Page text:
The benefits of being agile

As the speed of business innovation quickens and budgets tighten, more organisations are struggling to keep pace and successfully execute the strategic initiatives that will keep their companies competitive.

Shifting market trends and changing project requirements often create a moving target that can drain resources and hinder project success. As a result, adaptable and nimble organisational structures have become a necessity. “A key measure of whether we as a business are getting better is if we are able to keep up with the accelerated rate of change and growth,” says Bob Prieto, senior vice president at Fluor Corporation. “If you’re standing still in this economy, you’ll get run over.”

To survive, many successful organisations incorporate an agile mindset, which increases an organisation’s ability to adapt project resources and priorities to overcome unexpected roadblocks, risks or market changes. The companies that have integrated agile thinking successfully are seeing the results.

According to Project Management Institute’s Pulse of the Profession® In-Depth Report: Organisational Agility, highly agile organisations are twice as likely to have increased success with their new initiatives as their counterparts with low agility. Agility may also be linked to profitable growth. Research conducted at the Massachusetts Institute of Technology suggests that agile firms grow revenue 37 per cent faster and generate 30 per cent higher profits than non-agile companies.

“Being adaptable and flexible enables project owners to correct course early when problems arise,” says Brian Clark, executive manager of enterprise services portfolio at Suncorp. “That’s the only way you can maximise the value you get out of your projects.”

While the need has become increasingly evident, becoming an agile organisation remains elusive to all but a handful of companies. The Pulse of the Profession study indicates that only 12 per cent of organisations characterised themselves as highly agile. More specifically, the report reveals a wide array of standardised practices that highly agile organisations said they use always or often, including project task simplification, interdisciplinary project teams, and the use of iterative techniques in portfolio and programme management.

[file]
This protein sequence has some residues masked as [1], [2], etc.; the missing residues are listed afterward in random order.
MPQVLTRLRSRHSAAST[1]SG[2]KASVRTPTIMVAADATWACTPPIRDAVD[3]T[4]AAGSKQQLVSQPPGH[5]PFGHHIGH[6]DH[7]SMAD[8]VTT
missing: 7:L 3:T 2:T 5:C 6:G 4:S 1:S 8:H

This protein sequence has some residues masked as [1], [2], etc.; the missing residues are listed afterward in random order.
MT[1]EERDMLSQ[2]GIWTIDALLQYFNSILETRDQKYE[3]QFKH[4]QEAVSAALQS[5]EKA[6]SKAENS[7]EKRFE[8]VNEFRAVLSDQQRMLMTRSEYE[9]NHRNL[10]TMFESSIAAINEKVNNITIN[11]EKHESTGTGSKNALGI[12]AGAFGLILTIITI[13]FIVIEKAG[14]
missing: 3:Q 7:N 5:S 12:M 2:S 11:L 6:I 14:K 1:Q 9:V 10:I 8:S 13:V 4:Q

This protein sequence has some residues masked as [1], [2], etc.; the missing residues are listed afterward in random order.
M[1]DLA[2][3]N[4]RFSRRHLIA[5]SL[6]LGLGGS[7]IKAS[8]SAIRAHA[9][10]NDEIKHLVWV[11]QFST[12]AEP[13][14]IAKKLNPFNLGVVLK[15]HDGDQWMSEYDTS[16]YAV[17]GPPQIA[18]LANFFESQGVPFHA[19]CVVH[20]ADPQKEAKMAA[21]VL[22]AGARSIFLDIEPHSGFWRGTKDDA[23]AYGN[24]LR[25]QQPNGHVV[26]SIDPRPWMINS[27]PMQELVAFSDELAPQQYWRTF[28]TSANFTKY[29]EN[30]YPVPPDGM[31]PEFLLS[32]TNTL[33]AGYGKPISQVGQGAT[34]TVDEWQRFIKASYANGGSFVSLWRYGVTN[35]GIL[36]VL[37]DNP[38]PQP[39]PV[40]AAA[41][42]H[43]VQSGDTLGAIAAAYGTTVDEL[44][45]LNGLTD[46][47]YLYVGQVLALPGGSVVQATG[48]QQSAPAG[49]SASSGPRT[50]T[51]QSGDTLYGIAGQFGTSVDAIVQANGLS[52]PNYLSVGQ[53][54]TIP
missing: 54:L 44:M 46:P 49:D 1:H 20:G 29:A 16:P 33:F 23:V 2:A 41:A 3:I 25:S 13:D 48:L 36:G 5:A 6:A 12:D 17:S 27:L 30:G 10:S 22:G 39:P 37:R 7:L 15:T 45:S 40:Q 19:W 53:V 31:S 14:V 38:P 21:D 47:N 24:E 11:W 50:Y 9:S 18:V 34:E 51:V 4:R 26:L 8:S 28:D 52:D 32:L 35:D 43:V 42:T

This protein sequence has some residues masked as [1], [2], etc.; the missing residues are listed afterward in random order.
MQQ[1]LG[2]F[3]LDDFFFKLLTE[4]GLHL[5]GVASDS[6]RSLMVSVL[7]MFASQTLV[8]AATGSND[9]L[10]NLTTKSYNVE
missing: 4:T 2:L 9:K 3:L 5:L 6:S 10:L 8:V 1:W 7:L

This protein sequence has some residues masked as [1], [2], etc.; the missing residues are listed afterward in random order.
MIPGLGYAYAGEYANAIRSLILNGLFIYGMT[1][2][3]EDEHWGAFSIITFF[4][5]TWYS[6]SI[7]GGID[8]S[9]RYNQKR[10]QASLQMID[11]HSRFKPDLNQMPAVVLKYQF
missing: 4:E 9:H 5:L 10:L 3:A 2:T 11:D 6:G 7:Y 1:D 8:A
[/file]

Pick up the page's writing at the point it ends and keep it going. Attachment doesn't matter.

True organisational agility should be part of a company’s DNA, and is manifested in the business processes that align projects and programmes with organisational strategy to spur innovation while reducing waste

Given the myriad factors contributing to high organisational agility, it can be said that the incorporation of an agile mindset is more of an evolution than a single change event. It’s simply not enough to issue a company-wide edict and fly an agile banner from the roof.

“True organisational agility should be part of a company’s DNA, from the research lab to the project office to the executive team,” says Project Management Institute president and chief executive Mark A. Langley, “and is manifested in the business processes that align projects and programmes with organisational strategy to spur innovation while reducing waste.”

To this end, the Pulse of the Profession report identifies three critical competencies that help drive greater organisational agility: